An English school in Kuwait has defended its decision to dismiss 14 British teachers who left the country in the run-up to war in Iraq in line with British embassy advice, but failed to return at the height of hostilities (See TES, April 25).
Chantal Al Gharabally, director of the Kuwait National English School, said the teachers who left signed an agreement that they would return when informed to do so. They failed to resume their duties on March 29 as requested on March 13, she said, when they were warned that any longer delay would endanger the education of their students.
Madame Al Gharabally said that, while five British teachers had managed to return by April 3, others said they would "come back when they felt like it", some refused and still others did not answer the request.
However, the dismissed teachers said that the director admitted in a letter to parents on April 5 that a missile attack had made it impossible for school to start fully on March 29 and British staff had "had to postpone their return", so school would be in full operation from April 12.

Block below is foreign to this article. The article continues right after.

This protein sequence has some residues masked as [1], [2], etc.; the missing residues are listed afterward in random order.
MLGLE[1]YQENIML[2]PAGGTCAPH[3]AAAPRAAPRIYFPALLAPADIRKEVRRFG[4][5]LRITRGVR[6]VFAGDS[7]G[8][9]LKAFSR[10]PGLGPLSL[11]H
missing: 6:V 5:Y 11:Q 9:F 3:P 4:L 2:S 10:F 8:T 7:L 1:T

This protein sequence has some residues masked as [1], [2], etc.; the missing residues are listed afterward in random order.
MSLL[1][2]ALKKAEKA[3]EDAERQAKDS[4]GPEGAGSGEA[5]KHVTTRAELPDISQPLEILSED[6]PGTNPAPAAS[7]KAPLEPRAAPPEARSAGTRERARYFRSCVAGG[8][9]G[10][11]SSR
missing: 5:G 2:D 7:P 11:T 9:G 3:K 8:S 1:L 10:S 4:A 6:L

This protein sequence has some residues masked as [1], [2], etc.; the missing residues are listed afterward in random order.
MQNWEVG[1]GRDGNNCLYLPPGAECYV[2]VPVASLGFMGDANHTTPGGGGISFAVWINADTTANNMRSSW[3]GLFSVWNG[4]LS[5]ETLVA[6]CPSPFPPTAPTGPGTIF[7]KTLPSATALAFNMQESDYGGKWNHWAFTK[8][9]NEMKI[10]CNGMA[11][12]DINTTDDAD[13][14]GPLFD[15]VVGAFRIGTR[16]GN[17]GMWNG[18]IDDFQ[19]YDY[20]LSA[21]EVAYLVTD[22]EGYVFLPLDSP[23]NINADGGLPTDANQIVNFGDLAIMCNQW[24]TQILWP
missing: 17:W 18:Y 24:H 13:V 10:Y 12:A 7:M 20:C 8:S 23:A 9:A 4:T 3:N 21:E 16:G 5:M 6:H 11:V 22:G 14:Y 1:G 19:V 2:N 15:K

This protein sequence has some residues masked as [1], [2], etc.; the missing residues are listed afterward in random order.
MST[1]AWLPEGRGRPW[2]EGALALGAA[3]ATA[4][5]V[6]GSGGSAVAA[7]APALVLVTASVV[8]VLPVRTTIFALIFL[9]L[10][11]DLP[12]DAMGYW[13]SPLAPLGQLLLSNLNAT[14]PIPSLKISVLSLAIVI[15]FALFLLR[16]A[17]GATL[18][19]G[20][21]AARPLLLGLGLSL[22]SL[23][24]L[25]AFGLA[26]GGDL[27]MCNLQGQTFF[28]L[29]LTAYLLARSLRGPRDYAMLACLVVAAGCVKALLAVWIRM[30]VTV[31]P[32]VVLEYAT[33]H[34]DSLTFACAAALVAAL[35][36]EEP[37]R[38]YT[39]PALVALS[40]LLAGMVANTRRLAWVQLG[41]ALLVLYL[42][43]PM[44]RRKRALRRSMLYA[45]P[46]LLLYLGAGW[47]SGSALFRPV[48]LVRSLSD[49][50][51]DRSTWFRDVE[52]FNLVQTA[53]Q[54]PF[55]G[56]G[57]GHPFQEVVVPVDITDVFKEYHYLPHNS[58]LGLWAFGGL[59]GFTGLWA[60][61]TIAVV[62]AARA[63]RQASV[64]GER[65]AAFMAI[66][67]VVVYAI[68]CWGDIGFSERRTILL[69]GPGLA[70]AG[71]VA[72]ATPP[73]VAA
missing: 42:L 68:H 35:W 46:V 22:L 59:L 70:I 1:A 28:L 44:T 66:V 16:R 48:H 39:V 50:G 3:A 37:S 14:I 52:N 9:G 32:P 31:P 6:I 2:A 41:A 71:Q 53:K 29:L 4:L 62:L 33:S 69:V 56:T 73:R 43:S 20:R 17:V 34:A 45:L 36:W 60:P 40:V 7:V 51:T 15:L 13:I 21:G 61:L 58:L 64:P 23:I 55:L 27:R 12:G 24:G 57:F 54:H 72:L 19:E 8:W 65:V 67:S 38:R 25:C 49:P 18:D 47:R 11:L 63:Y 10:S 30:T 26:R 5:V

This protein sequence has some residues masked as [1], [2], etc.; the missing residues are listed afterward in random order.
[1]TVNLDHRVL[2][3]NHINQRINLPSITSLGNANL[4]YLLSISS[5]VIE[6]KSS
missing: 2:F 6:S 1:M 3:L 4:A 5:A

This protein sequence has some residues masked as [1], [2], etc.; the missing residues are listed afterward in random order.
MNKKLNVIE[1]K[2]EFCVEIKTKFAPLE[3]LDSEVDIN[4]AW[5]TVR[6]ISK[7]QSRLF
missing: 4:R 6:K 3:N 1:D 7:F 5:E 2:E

Madame Al Gharabally said the school lost around 200 students, because of the staff's action. She said she had been forced to employ additional staff to keep the school open and had therefore taken action under Kuwait labour law against those teachers "who had decided to breach their contracts with us".
She said the teachers were paid all monies legally due and for air tickets to the UK.
On March 29, the British embassy warned Britons not to consider returning to Kuwait. It did not change its advice until April 12.